Van Dyke trial special prosecutor discusses 'honor' of being selected, thanks jurors for reaching verdict

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Van Dyke trial special prosecutor Joe McMahon discusses trial's impact on Laquan McDonald's mother, Tina Hunter.

Joe McMahon's involvement with the trial of Jason Van Dyke started with a letter from Judge Vincent Gaughan, asking if he'd be willing to serve as a special prosecutor. The case, already receiving national attention, carried national implications and would be fraught with controversy, no matter how the verdict came down.

McMahon said yes. The case was decided Friday: Officer Jason Van Dyke was found guilty of second degree murder and 16 counts of aggravated battery with a firearm - one for each shot fired at 17-year-old Laquan McDonald in October 2014.

Back in his St. Charles office, McMahon reflected on being appointed the special prosecutor for the high-profile trial two years ago.

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Special prosecutor Joe McMahon's involvement with the high-profile Van Dyke trial began with a letter from Judge Vincent Gaughan asking him to serve. He said yes.



"It's an honor to be selected to prosecute an important case like this," he said. "I was nervous. I knew I and my team and this office would be judged."

For the past month, McMahon and his team of five other attorneys spent weekdays in Chicago and would return to Kane County on the weekends, still working on the case. He said he's grateful for his teammates and their diligence while sifting for hours through thousands of documents in preparation for the trial. McMahon also said he was grateful for the jurors' close attention during the trial and for the verdict that they arrived at Friday.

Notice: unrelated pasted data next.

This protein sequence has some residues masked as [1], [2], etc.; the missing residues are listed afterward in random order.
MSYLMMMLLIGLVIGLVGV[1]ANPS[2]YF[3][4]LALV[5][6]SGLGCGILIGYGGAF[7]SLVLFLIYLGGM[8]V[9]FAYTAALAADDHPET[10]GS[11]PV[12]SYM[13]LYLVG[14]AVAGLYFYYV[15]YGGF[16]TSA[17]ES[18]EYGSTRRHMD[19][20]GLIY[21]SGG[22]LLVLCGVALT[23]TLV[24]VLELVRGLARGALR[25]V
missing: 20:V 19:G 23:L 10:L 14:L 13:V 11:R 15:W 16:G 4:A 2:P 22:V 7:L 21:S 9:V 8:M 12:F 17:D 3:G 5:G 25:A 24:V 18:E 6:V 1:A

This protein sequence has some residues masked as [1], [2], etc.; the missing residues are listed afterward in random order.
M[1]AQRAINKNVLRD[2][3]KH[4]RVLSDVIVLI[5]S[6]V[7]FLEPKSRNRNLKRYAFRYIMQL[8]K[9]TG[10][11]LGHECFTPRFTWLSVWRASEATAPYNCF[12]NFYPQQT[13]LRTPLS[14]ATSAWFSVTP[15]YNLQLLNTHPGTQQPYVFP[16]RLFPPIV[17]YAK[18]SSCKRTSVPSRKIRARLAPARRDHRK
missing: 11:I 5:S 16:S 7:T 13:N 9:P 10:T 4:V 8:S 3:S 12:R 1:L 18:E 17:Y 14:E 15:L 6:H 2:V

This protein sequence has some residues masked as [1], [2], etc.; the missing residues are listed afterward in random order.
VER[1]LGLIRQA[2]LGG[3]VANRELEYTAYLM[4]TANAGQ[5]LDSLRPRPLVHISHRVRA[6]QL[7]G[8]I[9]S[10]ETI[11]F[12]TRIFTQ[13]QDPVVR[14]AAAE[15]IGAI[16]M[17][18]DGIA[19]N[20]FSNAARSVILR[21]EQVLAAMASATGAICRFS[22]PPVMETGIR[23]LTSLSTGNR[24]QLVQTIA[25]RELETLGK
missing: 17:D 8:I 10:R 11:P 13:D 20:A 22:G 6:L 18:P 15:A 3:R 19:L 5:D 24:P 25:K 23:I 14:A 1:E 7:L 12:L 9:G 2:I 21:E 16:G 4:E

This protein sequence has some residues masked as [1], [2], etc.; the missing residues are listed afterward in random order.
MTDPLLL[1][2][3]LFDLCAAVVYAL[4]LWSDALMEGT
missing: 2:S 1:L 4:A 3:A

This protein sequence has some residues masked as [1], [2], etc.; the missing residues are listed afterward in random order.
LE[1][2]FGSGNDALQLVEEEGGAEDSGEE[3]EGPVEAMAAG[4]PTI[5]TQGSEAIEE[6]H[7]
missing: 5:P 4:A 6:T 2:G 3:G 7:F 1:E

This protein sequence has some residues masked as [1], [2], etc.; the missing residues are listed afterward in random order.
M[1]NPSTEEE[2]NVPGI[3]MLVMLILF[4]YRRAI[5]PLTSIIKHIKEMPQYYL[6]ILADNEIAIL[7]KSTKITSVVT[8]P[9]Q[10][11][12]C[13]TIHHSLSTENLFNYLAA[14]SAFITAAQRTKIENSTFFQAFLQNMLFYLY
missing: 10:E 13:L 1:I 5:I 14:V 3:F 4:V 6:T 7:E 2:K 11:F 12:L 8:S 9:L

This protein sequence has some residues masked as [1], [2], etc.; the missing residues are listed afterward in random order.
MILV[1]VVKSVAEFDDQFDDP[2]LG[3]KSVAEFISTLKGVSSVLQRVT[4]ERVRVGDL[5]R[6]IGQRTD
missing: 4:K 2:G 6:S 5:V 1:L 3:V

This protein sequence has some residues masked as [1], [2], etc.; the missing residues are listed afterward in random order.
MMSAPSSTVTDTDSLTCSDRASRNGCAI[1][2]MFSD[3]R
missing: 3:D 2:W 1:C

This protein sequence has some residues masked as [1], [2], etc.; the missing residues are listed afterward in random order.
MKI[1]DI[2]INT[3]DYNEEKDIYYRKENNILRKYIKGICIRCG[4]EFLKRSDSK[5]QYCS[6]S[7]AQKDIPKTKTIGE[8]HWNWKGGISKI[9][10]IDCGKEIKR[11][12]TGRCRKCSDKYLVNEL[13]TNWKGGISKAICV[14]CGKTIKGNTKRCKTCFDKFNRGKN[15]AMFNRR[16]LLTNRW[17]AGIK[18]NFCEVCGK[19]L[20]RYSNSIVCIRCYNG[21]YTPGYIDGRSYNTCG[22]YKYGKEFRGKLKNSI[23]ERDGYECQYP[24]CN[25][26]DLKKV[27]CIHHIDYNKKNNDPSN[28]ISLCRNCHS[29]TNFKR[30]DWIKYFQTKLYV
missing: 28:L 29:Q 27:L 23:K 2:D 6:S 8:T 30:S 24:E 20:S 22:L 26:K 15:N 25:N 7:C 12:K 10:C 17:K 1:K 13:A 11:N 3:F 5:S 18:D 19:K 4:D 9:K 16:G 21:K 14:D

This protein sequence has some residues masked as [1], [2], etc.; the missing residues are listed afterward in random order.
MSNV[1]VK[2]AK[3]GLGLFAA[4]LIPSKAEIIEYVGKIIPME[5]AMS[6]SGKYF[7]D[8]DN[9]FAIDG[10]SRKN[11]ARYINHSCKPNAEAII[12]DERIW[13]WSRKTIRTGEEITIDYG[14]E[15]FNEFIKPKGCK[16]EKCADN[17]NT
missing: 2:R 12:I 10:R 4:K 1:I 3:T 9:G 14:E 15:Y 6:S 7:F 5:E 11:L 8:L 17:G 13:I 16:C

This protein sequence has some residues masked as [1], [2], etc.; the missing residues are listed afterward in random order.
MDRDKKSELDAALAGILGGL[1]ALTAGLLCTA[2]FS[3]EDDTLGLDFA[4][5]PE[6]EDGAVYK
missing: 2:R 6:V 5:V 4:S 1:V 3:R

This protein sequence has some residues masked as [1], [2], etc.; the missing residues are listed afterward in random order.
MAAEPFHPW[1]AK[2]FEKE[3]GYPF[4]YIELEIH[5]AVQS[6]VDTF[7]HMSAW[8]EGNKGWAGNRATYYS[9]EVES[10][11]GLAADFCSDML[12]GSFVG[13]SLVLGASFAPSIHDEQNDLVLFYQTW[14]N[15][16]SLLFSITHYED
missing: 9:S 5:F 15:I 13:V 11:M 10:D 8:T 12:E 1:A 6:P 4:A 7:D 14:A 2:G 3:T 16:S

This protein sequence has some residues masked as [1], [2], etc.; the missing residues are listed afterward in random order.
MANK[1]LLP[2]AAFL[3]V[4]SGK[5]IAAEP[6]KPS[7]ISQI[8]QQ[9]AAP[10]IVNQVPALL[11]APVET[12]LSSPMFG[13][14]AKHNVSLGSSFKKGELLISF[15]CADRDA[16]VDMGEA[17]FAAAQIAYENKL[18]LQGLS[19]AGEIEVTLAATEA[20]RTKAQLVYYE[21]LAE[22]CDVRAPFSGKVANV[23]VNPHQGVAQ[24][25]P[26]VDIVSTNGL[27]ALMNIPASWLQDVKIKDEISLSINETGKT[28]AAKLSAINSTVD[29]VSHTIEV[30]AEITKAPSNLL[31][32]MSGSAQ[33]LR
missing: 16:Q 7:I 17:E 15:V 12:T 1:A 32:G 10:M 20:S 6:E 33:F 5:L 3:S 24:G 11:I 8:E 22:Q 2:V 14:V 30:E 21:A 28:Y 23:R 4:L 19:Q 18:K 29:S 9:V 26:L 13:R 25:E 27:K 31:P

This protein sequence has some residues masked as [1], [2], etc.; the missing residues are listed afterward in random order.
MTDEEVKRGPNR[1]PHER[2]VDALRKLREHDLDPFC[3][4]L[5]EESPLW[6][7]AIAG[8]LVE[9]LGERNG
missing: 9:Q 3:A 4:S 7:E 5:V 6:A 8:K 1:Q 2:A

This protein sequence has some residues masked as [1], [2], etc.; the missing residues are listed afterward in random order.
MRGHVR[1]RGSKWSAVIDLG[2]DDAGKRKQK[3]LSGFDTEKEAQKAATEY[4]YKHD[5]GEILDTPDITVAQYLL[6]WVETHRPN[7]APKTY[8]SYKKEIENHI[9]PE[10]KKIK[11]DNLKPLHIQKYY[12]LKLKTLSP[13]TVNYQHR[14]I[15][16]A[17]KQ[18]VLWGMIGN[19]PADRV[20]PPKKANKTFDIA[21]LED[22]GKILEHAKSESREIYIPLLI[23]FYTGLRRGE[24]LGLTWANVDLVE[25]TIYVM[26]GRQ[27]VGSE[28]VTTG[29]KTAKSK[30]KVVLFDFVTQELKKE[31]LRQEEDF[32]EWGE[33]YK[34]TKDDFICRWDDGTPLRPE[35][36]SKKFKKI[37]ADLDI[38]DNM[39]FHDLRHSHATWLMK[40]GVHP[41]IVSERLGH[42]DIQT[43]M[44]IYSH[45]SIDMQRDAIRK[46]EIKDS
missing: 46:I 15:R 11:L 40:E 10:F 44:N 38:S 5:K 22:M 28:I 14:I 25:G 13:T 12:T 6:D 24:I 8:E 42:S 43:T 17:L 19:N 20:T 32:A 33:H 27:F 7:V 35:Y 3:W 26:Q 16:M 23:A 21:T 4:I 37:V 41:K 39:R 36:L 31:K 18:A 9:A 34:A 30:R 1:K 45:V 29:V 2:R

"They found that each and every gunshot was unnecessary. That was an important, kind of symbolic decision," he said.

His first call Friday was to McDonald's mother, Tina Hunter, who was only in the courtroom for a few days.

"Tina's had to relive this case almost daily in national coverage because of all the other issues this case has touched on, and that I think has made it exceptionally difficult for Tina," McMahon said. "She's aware of how the end of her son's life has played a part in the national conversation about race relations in America, about policing in America, and I think that has added to the difficulty."

While McMahon didn't dwell on race in his arguments during the trial, he thought it was more honest to bring it up as a white officer was on trial for shooting an African-American teen.

"The issue of race was involved in this case. It was not a central part of the facts of this case, but it was there," he said.

Understanding that many police officers may be upset with the verdict, McMahon said he believes scrutiny on their actions will make them even better at what they do. He appreciates the sacrifice officers make and prays for their safety.

The case still constantly weighs on McMahon's mind.

"Nobody wins on these cases," he said. "Mr. Van Dyke's family is suffering greatly. The Hunter family is suffering greatly."

Van Dyke is in custody and due back in court Oct. 31, though a date for his sentencing has not been set.
Related Topics:
jason van dykelaquan mcdonaldtrialmurderhomicidechicago police departmentpolice shootingexcessive forceChicagoKane County
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